Thursday, April 23, 2015

The World’s ‘State of Happiness’

DSC00448 (1300x756)

Gorse and heather are blooming along East Cliffs, luminous against the sea.  Beyond, the Isle of Wight shines at the mouth of the Solent.  It’s a warm, windy evening near Bournemouth, perfect for a walk, a coffee, and a bit of scribbling.

The UN ranking of the world’s happiest countries is out – the Dutch have fallen to seventh from fourth, overtaken by Norway, Canada and Finland.  The US is 15th; the UK is 21st.  There are lots of interesting sub-statistics: In general, younger people are angrier, middle-aged worry more, and older folks are sadder (all to a slightly greater extent in women than in men).  Stress and income drop with age; generosity and pain increase.

DSC00449 (1300x844) The report concludes that there is a growing body of evidence on the importance of building social capital to build national happiness (well-being and economic success).  They speculate on the policy implications: how virtues  might be nurtured among citizens to achieve better outcomes for society as a whole.  Their (somewhat scary) list is:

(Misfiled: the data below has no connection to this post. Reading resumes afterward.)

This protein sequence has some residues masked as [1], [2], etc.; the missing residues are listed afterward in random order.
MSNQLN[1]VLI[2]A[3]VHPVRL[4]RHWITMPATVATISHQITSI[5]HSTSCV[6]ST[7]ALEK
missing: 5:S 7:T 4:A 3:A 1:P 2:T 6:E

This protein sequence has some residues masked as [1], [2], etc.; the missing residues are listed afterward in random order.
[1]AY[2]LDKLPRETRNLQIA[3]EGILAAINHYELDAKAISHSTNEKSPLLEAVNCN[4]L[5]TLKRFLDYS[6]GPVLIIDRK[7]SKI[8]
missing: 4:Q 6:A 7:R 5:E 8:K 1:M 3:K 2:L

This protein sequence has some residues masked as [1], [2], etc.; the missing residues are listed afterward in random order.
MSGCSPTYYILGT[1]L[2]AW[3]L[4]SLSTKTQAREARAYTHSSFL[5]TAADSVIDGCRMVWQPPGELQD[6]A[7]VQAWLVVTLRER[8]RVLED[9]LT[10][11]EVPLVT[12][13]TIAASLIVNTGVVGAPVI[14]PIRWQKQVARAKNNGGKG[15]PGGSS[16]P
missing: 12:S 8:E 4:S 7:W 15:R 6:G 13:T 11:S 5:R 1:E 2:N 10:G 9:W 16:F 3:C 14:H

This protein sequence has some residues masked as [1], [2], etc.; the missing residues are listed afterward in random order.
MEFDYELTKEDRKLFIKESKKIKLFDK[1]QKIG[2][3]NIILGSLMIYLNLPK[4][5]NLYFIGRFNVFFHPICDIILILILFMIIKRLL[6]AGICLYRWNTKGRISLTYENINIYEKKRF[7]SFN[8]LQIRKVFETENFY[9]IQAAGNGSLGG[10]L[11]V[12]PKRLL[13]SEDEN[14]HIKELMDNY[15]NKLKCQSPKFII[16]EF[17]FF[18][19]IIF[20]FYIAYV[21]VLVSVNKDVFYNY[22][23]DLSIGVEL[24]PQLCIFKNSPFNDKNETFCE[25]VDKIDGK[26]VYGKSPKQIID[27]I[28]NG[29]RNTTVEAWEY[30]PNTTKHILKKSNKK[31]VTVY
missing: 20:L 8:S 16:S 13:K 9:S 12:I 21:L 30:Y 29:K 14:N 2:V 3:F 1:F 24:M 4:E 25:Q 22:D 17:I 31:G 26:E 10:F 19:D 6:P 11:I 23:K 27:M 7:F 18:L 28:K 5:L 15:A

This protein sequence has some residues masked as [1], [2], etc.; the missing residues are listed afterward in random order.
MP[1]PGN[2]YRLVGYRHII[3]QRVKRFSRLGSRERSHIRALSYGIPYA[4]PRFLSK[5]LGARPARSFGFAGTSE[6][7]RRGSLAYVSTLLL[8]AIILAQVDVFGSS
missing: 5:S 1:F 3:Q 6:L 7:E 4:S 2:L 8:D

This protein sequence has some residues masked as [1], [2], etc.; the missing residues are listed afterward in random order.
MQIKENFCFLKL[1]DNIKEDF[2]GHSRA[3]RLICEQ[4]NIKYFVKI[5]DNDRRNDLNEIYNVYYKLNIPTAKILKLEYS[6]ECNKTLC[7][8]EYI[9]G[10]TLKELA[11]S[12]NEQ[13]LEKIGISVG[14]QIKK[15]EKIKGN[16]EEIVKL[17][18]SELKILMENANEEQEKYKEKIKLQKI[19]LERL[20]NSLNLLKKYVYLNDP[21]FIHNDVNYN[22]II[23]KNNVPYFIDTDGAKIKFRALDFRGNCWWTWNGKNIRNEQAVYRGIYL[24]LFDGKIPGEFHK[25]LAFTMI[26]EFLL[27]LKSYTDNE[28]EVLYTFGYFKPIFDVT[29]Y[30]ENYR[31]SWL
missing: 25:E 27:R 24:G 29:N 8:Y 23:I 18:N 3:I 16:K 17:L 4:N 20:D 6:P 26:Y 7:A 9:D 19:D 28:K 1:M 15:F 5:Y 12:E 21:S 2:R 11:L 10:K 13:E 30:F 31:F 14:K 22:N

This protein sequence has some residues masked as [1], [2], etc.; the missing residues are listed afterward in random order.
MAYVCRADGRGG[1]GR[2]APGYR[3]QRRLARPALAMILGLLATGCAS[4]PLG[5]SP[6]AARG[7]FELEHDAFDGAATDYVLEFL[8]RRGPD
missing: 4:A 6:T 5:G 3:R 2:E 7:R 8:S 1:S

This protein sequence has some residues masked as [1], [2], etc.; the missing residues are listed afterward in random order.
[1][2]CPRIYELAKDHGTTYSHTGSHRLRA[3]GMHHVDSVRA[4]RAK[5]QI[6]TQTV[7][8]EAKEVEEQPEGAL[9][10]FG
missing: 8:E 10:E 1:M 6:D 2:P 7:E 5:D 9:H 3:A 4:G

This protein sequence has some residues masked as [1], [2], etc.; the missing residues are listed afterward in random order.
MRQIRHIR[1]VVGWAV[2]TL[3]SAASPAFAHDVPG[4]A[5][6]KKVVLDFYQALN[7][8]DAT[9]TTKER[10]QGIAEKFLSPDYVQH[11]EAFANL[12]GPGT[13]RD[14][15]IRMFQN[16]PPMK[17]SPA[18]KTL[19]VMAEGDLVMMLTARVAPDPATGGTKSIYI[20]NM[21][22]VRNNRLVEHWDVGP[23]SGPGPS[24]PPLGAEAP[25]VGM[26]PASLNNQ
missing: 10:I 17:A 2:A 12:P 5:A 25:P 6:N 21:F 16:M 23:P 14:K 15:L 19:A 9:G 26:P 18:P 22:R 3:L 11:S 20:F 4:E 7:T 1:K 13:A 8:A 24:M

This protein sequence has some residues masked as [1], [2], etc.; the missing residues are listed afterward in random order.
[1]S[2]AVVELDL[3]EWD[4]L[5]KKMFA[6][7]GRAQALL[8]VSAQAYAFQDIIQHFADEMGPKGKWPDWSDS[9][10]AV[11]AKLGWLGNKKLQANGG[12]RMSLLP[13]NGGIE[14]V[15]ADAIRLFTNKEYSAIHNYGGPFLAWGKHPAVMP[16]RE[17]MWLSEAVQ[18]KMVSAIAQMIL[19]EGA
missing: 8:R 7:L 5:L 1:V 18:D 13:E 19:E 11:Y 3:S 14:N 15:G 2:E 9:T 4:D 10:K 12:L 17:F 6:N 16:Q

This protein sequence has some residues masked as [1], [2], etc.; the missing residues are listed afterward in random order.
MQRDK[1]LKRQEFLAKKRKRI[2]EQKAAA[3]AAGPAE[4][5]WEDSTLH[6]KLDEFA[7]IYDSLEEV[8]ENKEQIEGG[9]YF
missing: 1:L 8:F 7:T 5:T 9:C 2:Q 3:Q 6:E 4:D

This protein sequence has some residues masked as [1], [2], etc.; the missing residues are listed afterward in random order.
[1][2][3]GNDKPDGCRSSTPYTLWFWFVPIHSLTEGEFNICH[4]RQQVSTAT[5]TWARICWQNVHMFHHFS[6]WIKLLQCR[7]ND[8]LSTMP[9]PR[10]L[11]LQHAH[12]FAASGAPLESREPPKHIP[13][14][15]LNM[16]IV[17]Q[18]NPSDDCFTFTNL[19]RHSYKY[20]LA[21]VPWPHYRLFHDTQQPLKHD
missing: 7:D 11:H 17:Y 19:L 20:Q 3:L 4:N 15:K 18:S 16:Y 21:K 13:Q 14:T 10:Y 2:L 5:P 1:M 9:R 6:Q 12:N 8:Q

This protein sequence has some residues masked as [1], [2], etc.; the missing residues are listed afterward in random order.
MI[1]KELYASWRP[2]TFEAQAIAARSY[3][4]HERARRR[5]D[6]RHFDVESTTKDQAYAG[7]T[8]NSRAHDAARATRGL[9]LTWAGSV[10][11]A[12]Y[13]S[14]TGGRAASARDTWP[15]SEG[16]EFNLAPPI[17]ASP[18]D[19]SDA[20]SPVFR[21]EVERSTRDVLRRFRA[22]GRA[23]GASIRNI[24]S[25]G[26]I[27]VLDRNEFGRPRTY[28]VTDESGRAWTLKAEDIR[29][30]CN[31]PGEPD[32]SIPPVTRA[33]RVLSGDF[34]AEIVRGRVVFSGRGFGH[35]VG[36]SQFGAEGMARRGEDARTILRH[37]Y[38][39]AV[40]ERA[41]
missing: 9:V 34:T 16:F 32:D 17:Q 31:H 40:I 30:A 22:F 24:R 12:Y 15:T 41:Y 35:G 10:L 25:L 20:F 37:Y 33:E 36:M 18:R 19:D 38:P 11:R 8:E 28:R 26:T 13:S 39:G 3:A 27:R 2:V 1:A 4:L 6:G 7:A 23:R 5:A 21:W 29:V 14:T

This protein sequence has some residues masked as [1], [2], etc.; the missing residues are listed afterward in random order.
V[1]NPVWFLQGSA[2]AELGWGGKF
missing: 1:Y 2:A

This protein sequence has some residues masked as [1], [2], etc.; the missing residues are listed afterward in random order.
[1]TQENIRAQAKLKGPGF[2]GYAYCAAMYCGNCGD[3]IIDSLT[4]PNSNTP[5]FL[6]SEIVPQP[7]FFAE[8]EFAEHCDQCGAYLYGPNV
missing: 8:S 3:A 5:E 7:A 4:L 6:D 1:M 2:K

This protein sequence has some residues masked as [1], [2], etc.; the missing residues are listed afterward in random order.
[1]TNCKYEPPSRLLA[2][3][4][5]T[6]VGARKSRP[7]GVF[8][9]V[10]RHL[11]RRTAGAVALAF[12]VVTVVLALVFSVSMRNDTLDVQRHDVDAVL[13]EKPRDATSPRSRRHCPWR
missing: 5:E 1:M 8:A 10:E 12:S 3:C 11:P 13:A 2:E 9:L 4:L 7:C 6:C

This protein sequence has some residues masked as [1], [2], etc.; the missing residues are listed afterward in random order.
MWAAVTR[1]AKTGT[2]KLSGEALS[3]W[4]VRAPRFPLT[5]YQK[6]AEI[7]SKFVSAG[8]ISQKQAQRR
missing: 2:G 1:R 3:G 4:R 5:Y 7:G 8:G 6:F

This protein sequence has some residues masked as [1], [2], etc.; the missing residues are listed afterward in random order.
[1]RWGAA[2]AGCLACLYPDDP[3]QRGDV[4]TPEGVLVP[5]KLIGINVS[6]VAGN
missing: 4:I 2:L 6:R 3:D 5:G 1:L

1. Life- and social- skills training in schools
  2. Universal access to education
  3. Specialized training in compassion
  4. Professional codes of ethics that are socially constructive
  5. Effective state regulation of dangerous anti-social behaviors
  6. Focused efforts to reducer public-sector corruption
  7. Public policies to narrow income and wealth inequalities
  8. Adoption of strong social safety nets and universal social benefits, without means-testing
  9. Recovering ethical voices who lead moral discourse in society
  10. Strengthen deliberative democracy
  11. Accurate reporting of pro-social behaviors and correcting falsely pessimistic views

DSC00451 (1300x857)I like 2,4,6,7,8,10, and have significant doubts about 1,3,5,11 – the latter seem ripe for creative division if people disagree about basic moral principals or manipulate the system.

and the value of sunset walks along windy ridges should not be underestimated…

No comments: